The Next Person You Meet in Heaven by Mitch Albom may seem a bit corny, yet, these are my reasons it was worth reading:
I always need to be reminded that…
- I am not alone; we are all connected in ways we are unaware
- I am much more than my mistakes and, they will work out for good in the big picture
- My life counts more than I think
- I am not an inconsequential loser or a nobody
Mitch Albom said he was inspired to write these books by an uncle who thought his life had been a waste. I wish I could thank that uncle.
I’ve posted this quote from http://www.notsalmon.com before, but thought it might be time for a repeat.
Stop the blame-and-shame-train with “What was I learning?”
Otherwise, it’s not just me that will suffer.
I will beat others up with my…
intolerance of others’ mistakes
destructive judgements and projections
Things that I’d rather not be honest about but when I am, it makes me less judgmental and easier to be around:
I am disgusting sometimes too. It’s not just the people I criticize.
I have lied and manipulated facts when I was scared of getting in trouble.
I have made myself look better than I actually was.
I have feared rejection and looking unworthy to others.
I have sometimes done things to get attention.
Sometimes, I have even wished awful things upon cable and mobile phone companies (whom I perceived to be arrogant).
I have screamed at family members like a crazy woman and would have killed my sister if I could have gotten away with it.
We may not have killed people, but most of us have thought about it.
That makes me more prone to forgive people who actually fall off the edge.
Humans are mean, uncooperative, or difficult for lots of reasons other than being “evil.” (It’s important to remember that when hurt, or when on social media.)
Sometimes they have been scarred by evil.
Sometimes they are blinded by fear.
Sometimes they are just as prone to screwing-up as I am (when hurting).
When I remember to take this into consideration, tolerance and compassion come easier.
People who are not afraid to be tolerant and compassionate are the type of people I want to be around.
This Richard Rohr quote pretty much sums up the tragic plots of countless movies, TV shows, books, and plays (see Shakespeare, Kite Runner, Game of Thrones, This is Us, etc.), but also sadly, wars and worse.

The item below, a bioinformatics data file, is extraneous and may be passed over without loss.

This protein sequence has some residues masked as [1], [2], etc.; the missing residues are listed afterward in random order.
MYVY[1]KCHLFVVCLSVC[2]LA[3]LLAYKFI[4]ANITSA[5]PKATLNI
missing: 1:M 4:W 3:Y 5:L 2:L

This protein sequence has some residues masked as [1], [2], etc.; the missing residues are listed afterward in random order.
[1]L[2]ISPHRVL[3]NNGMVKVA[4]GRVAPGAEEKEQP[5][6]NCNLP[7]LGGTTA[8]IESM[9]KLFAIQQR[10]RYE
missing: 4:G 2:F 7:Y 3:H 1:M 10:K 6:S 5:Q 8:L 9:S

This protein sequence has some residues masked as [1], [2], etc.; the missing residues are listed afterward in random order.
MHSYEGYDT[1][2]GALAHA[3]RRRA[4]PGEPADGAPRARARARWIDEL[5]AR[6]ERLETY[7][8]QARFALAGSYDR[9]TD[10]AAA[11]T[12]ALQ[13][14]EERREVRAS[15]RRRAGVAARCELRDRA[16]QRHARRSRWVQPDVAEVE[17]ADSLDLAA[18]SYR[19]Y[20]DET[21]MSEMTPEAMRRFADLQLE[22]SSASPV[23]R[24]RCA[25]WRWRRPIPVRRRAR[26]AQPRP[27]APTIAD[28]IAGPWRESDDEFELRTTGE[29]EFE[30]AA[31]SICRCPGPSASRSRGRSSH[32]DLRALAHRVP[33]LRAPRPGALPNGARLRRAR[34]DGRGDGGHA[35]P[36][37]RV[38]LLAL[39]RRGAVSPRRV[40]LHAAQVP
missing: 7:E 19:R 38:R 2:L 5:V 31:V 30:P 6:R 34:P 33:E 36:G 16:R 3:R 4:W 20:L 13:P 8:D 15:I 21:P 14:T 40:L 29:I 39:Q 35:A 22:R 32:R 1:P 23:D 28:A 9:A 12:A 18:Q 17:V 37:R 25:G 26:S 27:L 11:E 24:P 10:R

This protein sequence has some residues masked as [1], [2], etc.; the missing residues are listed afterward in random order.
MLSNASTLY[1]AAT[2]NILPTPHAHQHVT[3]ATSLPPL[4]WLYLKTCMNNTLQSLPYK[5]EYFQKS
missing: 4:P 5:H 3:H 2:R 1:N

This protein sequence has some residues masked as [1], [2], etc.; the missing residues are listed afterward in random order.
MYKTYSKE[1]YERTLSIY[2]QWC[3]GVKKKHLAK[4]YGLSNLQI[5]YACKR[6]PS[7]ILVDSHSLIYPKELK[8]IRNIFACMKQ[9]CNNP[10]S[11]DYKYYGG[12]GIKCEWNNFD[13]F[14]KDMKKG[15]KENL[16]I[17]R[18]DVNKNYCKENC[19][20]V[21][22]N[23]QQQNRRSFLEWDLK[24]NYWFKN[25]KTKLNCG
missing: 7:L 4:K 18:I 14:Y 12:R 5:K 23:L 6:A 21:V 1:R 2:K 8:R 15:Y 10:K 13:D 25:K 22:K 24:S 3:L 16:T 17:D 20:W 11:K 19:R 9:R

You might recognize this illustration from Madmen. Same song, second verse.
We’ve heard it since we were children
We must forgive
Starting with ourselves
Yet, we try to beat the odds
And hold on to vapor
Groping like madmen
For the protection of liars
Who will go down with us
Unless we collapse into truth
And choose to fall upward
This quote from Moby Dick came to mind when I took out a map of the world with the intention of marking all the places I have worked and traveled. Truly grateful for having gone places I never thought I would, I am also keenly aware that the most transformative places I have been are not on any map.
This awareness, more than any other, helps me to look at other people with reverence and gentleness, even those people I don’t understand, agree with, or particularly like. Who could chart their journey through sadness, loss, love, discovery, disappointment, and change?
For this is holy ground
Could we see with seeing eyes
The place we stand on is paradise”
– Christina Rossetti
My nephew was hurt to know that his grandfather never held him or really noticed him when he was a baby. I tried to explain that it wasn’t about him, it was, rather, about my father’s “inability to see” due to preoccupation with himself.
My nephew acted indignant until I reminded him of our own tendency to be self-absorbed. Time and wear narrows the scope of any person who doesn’t cultivate “the ability to see” beyond their own needs and concerns.
Actively practicing concern for others prevents this “ability to see” from diminishing with age.
I asked a prison psychologist what the biggest challenge of her job was. She said it was being willing to forgive rapists and murderers enough to try to help them.
To make it easier for herself she planted two seedlings in paper cups. One she placed on the window sill and watered regularly. The other she placed on a shelf and hardly ever watered. As she observed the stunted growth and the gnarly roots of the neglected plant, she grew more compassionate toward the “evil” men.
All healthy living things need:
- The sunshine of love
- Means to receive nutrients
Also (critical for thinking and confusable humans):
- Clarity about how to avoid a loss of those two things
When people are confused about this, unfortunate things happen to them.
“I don’t care if it is killing me. I believe what I believe (even if it is a lie).”
So the other day I talked to this guy who insisted he was too awful to ever be forgiven. I asked him if he had ever killed anyone and he said no. I asked him if he had people tied up in his cellar and he said no. I told him about John Newton, former slave-trader who wrote the song, Amazing Grace.
I told him about all sorts of people who had done despicable things, made amends, accepted forgiveness, and gone on to live productive lives. No facts or evidence could entice him toward hope.
He just wanted to talk about his misery.